Often the most overlooked of Dundalk’s famous back four in which he regularly featured alongside Gannon, Gartland and Boyle, there was definitely no lack of appreciation for Dane Massey from Dundalk supporters. For much of his time at Oriel Park he was Denis Irwin-like – solid in defence, a threat in attack and ultra consistent. While rightly remembered for his defensive displays, Dane scored some big goals over the years for the club as well. His superb double in the 3-2 EA Sports Cup final win over Shamrock Rovers at Oriel Park in September 2014 earned Stephen Kenny’s side the first trophy of this era while he also scored the first goals of both Vinny Perth and Filippo Giovagnoli’s reigns. A bit like Tommy McConville against Celtic in 1979, people in years from now will always wonder what might have happened had Massey’s effort – at a time in which Dundalk were 1-0 up – had gone in off the post rather than rebounded off it against Zenit St Petersburg in Tallaght in 2016. Of all the departures this off-season, the left back’s is perhaps the saddest. Having scored a cracker away to Cobh Ramblers in Giovagnoli’s first game in charge, he would suffer a hip injury in training in the days after that which required surgery that ended his season. It was cruel for all players who ended their time at the club this year that they didn’t get to sign off in front of fans who had adored them for so long but the fact Massey’s time at the club came to an end doing TV punditry was not what he deserved for his service at Oriel Park.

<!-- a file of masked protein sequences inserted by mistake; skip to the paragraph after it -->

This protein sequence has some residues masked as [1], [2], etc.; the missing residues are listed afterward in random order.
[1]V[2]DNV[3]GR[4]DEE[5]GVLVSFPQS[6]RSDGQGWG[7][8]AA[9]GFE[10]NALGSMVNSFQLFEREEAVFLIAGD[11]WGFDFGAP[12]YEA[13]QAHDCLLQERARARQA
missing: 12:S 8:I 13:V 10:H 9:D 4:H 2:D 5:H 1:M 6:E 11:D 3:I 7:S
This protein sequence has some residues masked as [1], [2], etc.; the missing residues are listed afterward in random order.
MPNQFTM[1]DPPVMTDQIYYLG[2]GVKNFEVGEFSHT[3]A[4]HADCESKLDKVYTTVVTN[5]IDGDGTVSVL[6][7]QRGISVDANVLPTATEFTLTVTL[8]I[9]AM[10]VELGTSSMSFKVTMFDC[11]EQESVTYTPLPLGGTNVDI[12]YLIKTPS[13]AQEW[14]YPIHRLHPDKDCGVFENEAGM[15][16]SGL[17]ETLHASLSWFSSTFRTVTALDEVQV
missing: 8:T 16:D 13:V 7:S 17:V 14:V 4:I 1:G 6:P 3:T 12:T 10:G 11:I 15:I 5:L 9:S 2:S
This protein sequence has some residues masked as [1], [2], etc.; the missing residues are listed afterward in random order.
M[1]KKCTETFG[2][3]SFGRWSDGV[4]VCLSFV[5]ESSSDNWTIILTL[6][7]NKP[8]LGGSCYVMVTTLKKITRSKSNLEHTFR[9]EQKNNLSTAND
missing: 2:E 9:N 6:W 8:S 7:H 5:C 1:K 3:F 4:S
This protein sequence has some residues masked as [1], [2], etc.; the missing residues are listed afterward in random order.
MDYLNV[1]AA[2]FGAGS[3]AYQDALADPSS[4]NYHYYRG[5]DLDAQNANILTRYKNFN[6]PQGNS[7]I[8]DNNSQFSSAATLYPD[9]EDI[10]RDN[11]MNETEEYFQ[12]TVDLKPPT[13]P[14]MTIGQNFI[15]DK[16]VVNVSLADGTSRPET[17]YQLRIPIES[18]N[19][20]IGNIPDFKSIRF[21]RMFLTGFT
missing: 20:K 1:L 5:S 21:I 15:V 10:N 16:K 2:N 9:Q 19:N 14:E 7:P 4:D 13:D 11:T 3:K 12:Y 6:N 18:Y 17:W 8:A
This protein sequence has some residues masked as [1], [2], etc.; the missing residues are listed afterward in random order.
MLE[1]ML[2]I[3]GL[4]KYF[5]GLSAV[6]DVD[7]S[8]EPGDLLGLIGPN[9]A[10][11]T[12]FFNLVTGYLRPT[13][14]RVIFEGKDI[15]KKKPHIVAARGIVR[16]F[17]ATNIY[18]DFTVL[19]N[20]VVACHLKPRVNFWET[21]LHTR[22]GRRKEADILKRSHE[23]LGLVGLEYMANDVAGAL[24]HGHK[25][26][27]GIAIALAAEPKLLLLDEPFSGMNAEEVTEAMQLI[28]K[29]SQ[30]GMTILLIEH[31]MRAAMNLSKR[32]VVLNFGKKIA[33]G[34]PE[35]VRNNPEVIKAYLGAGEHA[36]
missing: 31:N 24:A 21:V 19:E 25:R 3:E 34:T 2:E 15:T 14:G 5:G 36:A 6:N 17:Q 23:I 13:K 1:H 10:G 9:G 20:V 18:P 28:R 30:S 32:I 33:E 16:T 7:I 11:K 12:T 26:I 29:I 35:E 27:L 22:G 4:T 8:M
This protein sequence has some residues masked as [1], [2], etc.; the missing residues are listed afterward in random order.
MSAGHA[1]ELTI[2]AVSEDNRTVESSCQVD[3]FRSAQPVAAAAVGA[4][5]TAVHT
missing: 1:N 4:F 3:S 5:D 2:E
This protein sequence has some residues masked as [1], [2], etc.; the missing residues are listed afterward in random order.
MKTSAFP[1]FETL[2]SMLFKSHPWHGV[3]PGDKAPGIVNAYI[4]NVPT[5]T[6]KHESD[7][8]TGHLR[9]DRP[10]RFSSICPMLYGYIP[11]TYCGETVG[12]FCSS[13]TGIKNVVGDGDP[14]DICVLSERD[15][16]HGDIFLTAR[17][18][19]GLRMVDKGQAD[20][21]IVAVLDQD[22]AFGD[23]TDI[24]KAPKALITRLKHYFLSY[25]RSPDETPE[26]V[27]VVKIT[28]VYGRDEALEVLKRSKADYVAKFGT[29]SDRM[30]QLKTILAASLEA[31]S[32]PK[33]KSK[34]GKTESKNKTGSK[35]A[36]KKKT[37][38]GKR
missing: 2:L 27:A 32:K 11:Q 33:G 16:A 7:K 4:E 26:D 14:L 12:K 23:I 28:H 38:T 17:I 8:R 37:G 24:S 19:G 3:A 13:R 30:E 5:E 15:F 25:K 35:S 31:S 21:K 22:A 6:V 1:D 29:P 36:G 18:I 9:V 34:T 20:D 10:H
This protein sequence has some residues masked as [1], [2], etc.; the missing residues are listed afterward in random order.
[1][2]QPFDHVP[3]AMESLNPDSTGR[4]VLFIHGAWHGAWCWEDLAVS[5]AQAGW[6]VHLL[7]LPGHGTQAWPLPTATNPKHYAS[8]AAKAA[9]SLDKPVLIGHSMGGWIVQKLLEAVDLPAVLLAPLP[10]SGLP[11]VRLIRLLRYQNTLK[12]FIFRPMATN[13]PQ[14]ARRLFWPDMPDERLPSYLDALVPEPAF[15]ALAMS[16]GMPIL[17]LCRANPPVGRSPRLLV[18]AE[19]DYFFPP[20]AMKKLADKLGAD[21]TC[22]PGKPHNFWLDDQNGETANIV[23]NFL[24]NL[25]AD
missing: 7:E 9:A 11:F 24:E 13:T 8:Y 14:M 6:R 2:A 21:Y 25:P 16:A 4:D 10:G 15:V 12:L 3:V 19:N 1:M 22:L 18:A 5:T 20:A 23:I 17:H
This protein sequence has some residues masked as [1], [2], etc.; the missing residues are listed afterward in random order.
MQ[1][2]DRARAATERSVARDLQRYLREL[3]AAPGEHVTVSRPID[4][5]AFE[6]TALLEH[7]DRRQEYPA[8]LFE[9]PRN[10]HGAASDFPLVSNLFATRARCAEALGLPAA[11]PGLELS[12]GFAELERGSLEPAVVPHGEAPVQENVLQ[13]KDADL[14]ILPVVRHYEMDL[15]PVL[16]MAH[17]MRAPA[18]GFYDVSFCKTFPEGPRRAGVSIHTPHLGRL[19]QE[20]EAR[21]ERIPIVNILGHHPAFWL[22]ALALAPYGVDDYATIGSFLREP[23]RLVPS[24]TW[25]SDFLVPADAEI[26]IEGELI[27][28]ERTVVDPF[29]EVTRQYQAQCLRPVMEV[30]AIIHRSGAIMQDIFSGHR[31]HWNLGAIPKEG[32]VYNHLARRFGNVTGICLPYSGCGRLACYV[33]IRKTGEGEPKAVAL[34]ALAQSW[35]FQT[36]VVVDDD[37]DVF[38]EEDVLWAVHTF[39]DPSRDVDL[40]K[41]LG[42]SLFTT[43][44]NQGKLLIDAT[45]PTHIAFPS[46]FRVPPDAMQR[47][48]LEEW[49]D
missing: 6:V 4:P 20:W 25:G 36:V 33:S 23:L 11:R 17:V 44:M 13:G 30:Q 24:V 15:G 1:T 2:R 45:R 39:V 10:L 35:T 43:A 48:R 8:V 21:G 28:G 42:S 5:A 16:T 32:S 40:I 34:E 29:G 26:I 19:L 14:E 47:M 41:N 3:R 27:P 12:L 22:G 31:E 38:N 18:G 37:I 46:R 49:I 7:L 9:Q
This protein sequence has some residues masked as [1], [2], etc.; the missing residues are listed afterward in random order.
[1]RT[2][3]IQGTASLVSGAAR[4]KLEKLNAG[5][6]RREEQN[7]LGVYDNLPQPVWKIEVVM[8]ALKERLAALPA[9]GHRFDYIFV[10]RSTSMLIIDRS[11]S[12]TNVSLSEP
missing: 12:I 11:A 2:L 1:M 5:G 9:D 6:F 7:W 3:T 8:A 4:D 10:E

While it’s fair to say that Sean Hoare is perhaps not held in the same sort of bracket of affection as the other four long-serving members of the squad which departed Oriel Park this winter, I’d imagine history will remember him more fondly. Many players can only dream of scoring a goal in an FAI Cup final but Hoare got to do it twice as Dundalk lifted the trophy in 2018 and 2020. While he perhaps isn’t as adored as the others having only joined in the days after the memorable 2016 season came to an end, Hoare made a superb contribution to title wins in 2018 and 2019 which shouldn’t be forgotten. His leap to score against Rovers when Dundalk clinched the title at Oriel Park in September 2019 summed up the sort of threat he offered at set pieces. He was a player with a fantastic attitude who was often selfless to his own detriment. An accomplished centre half, he was often asked to fill in at either right back or in central midfield. While he did many a fine job there, at times he was exposed as well from not playing in his best position. Another who has departed for Shamrock Rovers, his legacy at the club shouldn’t be forgotten just because of where he has ended up. It sums up how successful the last decade or so has been in the club’s history that another departure this week, Jordan Flores, won every trophy possible during his time here and yet will probably only be a footnote in the club’s history. Hoare made a big contribution to recent success and that shouldn’t be forgotten or overlooked.